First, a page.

Although a direct comparison between numbers should be avoided (due to proteins having multiple GOs and the presence of homologous proteins in the proteins groups, especially in the previous study where it is a logical result of the target database construction), the general levels of abundance are largely comparable between the two studies. Additionally, this study revealed 6 new GO annotations.

Concluding remarks

In this study, we have used a library of translated ESTs combined with BLAST and mapping strategies not only to confirm previously identified T. solium metacestode excretion/secretion proteins, but to identify several new proteins as well, thereby effectively increasing the overall number of protein identifications.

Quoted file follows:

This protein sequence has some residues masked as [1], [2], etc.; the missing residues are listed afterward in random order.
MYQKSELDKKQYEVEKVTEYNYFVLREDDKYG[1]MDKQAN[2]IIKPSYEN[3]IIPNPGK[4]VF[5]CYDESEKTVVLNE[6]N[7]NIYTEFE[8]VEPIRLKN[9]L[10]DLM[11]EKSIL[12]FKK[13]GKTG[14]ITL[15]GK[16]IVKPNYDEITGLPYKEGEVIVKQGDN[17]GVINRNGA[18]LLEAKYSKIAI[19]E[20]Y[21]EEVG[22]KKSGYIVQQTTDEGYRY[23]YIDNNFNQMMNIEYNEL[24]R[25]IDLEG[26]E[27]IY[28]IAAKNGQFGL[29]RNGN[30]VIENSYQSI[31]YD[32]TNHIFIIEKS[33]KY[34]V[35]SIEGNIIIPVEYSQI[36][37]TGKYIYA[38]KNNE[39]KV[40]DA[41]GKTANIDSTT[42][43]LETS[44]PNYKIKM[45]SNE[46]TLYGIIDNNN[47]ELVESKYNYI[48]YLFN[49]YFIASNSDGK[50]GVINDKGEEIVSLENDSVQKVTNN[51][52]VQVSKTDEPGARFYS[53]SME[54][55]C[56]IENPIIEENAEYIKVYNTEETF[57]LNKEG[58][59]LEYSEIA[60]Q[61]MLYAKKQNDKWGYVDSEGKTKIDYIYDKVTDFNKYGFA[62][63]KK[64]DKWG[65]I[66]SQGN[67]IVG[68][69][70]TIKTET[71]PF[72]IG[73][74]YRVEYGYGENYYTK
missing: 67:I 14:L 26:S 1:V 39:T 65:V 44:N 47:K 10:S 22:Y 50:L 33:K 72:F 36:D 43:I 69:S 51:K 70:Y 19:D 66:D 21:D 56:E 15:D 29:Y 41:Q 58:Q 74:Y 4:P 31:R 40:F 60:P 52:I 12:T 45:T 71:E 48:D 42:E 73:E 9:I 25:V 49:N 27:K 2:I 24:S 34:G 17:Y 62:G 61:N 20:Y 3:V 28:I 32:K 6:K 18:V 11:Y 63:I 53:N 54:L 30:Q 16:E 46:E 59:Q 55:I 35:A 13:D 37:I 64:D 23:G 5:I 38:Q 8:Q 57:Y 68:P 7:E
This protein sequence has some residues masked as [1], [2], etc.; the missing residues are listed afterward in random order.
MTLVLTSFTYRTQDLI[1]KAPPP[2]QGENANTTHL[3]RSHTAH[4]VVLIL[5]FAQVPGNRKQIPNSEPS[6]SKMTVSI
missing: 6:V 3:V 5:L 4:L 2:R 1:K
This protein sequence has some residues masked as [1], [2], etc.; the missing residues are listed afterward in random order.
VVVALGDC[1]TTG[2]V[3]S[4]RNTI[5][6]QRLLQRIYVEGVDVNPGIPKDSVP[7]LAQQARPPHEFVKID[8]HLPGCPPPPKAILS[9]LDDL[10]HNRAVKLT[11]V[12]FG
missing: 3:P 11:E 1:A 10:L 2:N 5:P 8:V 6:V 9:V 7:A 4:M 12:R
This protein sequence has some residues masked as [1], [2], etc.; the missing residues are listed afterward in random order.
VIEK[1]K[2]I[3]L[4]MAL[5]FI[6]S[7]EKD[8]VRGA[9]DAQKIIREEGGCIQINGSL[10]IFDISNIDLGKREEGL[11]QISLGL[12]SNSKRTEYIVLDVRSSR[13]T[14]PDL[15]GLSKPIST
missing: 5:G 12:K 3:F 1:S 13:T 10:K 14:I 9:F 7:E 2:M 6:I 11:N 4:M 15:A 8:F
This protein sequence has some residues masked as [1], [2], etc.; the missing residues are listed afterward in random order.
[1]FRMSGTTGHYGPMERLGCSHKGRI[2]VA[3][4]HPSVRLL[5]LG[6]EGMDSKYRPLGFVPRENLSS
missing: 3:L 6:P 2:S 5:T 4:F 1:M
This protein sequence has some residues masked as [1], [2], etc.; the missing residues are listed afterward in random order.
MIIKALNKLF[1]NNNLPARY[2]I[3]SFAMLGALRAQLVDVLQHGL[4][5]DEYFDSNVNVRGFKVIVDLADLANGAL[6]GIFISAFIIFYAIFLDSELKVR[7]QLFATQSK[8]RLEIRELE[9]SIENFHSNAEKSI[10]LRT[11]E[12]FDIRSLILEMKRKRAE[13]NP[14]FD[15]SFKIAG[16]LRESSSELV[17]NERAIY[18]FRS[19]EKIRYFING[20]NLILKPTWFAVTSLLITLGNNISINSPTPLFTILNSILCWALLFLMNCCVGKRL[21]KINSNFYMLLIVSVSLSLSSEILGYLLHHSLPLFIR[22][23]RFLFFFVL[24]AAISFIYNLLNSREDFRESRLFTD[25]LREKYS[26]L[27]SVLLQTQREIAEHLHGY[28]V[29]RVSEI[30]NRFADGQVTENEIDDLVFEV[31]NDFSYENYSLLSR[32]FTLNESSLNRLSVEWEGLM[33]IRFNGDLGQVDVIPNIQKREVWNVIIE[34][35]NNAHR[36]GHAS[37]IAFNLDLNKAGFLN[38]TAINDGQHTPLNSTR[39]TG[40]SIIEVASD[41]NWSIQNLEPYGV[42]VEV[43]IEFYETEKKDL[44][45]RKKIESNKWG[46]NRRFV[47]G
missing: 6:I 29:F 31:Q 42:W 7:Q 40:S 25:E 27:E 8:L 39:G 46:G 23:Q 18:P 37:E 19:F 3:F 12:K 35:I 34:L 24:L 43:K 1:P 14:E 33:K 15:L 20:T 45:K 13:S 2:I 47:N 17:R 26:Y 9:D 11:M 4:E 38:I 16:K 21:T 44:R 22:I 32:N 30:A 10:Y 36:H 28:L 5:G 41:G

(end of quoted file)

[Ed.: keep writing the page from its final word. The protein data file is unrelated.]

The larger and more complete the EST database, the better proteomic coverage likely obtained. No ESTs from other Taeniidae were used in this study, since the available T. solium ESTs were already a merge of EST submissions by different groups and were therefore likely to offer decent proteome coverage. However, in cases where only a small EST library is available with low coverage, one could also include protein sequences and/or ESTs from related organisms in a combined database. This may be particularly advantageous in proteomic studies on less studied, unsequenced, organisms. It should be noted that research on non-sequenced organisms mostly relies on homology to already existing proteins from other (preferably closely related) organisms. Therefore, there is no possibility of finding unique proteins, unless (i) de novo sequencing is performed on the good quality unmatched experimental spectra or (ii) ESTs that were identified by spectra but remained unmatched during BLAST are further investigated.